Some band frontmen use their hiatus to shack up in a some faraway villa and take a full-on sabbatical from the studio. Then there's people like Serj Takian, who uses the extended time to feed his creative juices in the form of solo work. The frontman of System of a Down releases Imperfect Harmonies today -- the second solo album since the band took its hiatus some four-plus years ago, and he's quite please with the end result. "It fuses electronic beats and sounds with a full legato orchestra," he explained.
The new album, like his previous effort, Elect the Dead, is also filled with his signature political rage, as well as angst, hope, and everything else in between. And it seems the videos off the new album will follow other Tankian gems in that they're mind-numbingly stunning. Take the video for the first single, "Left of Center," for example, in which a near claymation world gets skewed. I spoke with Tankian recently and asked him about the new album, touring, and how he felt performing in his homeland.
You recently played in your native Armenia. What was that experience like for you?
Playing for the first time in Armenia, my cultural homeland, was one of the most amazing experiences I've had in my career. It was like bringing your music home. The over-the-top reception and excitement usually reserved for bands like the Beatles was a bit unexpected. It was summer time and the taste of apricots did not leave my senses.
Apricots... mmm. How is Imperfect Harmonies different than your first solo effort?
Imperfect Harmonies incorporates quite a different spectrum of sounds than my first solo record, Elect the Dead. It fuses electronic beats and sounds with a full legato orchestra, anchored down by live, rock instrumentation, spiced up with jazz solos and interludes. It's a melancholic, brooding record with an emotionally-layered depth, lyrically, to match the layers of the sounds musically.
Are all the tunes of Imperfect Harmonies geared toward the political spectrum? Or do you have some songs that are about less weighty issues?
Actually, only a few of the songs on this record are overtly political. Most of the songs are theoretical or philosophical explorations dealing with the concept of life beyond civilization. Ecological changes coupled with human reactions, along with personal stories of love and loss dominate the emotional canvas of the record.
Speaking of which, what can you tell us about the BP situation that we haven't heard before?
Well, this is the Huffington Post, so I'm not sure if there is anything you haven't heard or written about on the topic already... (Smiles) I think it's always important to note that regulation in industries that deal with the possibilities of catastrophic natural disasters are crucial. It was BP this time, it could be some other oil or energy company next time.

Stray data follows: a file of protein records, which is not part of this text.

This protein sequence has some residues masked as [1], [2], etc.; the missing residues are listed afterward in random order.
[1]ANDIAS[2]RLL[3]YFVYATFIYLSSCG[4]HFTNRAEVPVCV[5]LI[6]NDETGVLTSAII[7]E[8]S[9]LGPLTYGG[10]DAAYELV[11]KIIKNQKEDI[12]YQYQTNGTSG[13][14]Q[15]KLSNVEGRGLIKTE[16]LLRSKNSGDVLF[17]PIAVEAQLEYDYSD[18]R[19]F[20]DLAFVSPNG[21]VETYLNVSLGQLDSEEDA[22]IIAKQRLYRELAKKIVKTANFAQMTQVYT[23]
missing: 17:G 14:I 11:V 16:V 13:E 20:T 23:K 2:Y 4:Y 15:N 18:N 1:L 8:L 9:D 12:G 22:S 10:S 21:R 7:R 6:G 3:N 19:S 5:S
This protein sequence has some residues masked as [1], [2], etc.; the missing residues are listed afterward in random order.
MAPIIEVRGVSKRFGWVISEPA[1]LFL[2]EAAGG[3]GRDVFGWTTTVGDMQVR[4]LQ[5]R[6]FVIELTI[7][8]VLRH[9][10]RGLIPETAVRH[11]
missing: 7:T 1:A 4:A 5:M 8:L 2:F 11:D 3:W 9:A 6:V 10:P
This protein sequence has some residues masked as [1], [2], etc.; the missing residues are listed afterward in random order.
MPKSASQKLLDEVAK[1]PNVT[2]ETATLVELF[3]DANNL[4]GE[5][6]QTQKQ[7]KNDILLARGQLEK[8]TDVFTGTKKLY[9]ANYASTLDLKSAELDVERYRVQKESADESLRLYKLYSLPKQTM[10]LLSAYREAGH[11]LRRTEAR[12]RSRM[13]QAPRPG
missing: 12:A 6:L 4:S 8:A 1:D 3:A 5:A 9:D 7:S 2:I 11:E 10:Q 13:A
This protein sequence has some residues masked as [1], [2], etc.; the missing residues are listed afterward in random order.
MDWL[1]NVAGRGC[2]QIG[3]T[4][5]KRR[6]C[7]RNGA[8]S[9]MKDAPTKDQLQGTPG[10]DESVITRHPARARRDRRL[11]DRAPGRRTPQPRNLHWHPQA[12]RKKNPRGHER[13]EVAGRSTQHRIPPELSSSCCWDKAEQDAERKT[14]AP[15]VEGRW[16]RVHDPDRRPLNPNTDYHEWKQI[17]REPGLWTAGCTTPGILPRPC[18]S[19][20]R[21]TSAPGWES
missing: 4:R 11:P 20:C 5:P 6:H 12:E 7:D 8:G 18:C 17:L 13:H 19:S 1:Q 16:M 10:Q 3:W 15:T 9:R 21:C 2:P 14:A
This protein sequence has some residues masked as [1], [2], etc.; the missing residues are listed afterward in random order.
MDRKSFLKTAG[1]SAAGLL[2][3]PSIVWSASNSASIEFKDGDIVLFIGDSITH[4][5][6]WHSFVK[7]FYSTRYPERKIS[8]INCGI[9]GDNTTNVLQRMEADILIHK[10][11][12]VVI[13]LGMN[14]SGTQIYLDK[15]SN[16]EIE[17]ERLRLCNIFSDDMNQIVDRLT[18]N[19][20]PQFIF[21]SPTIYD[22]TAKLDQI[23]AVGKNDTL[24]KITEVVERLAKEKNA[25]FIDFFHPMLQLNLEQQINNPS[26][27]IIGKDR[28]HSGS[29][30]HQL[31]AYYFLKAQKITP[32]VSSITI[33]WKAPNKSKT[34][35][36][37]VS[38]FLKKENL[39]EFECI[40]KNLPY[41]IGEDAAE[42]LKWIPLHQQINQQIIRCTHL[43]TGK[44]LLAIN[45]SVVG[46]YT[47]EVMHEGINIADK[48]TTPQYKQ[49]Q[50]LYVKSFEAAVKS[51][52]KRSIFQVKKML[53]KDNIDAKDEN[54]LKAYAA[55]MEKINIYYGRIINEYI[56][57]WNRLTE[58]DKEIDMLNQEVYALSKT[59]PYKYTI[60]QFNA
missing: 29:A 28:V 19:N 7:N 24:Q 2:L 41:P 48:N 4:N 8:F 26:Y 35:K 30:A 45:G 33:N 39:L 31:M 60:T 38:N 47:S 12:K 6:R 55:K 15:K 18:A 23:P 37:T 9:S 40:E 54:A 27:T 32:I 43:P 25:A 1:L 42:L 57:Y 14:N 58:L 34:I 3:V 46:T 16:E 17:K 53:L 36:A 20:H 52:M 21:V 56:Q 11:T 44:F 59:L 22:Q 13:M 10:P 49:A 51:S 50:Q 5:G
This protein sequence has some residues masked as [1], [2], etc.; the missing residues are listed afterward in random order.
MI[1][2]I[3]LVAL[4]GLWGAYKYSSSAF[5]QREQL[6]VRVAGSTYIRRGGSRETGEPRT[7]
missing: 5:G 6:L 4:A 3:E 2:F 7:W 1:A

Another thing I find interesting are BP's roots as a company. BP used to co-own Iran's oil rights along with the Persian oil company. In the 1950s, when the democratically elected prime minister of Iran, Mossadaq, tried to nationalize Iran's oil, it was BP that went to the British gov't and the CIA, who in turn, helped overthrow Mossadaq and replaced him with the Shah to secure foreign rights over Iran's oil.
What do you make of Obama's presidency thus far?
Obama's leadership has helped usher in some significant changes. From the healthcare bill to regulation on industries, to key changes in all levels of government personnel and bodies, to the stimulus package, his leadership has done a tremendous job since taking office. The obstructionist opposition in Congress and industry, naturally polarized to all this change, have done our democracy a disservice by acting to block all forms of progress.
Obama's mistakes are the escalation of the invasion of Afghanistan, and going back on his use of the word Genocide when dealing with the slaughter of Armenians, Greeks, and Assyrians at the hands of the Turks during WWI.
You don't presently have any North American dates on this tour -- can we expect some soon?
Yes. We are in the process of planning a new North American tour to support Imperfect Harmonies.
Can we expect another System of a Down album? I'm sure you get asked this a lot, but as a fan, I have to ask the cliched question.
There are no current plans for a System Of A Down record. The band has been on hiatus since 2006.
What's currently on your iPod? Any Rick Astley?
Wow... I have close to 3000 records on my iPod. No Rick Astley though. (Smiles)
Lastly, where do you want to be musically in seven years?
Well, artistically, I want to try everything the muse brings to my window. I have a musical, Prometheus Bound, opening at the American Repertory Theater in March 2011. I'm writing my 1st classical-jazz symphony for orchestra, releasing my second poetry book, called Glaring Through Oblivion, and have a few other projects including film scoring and a non-fiction book in the works. You could say that my expressional explorations are what get me out of bed in the morning. I'm a big fan of the Huffington Post, so thanks for having me on.
Follow Jon Chattman on Twitter: www.twitter.com/thisisasides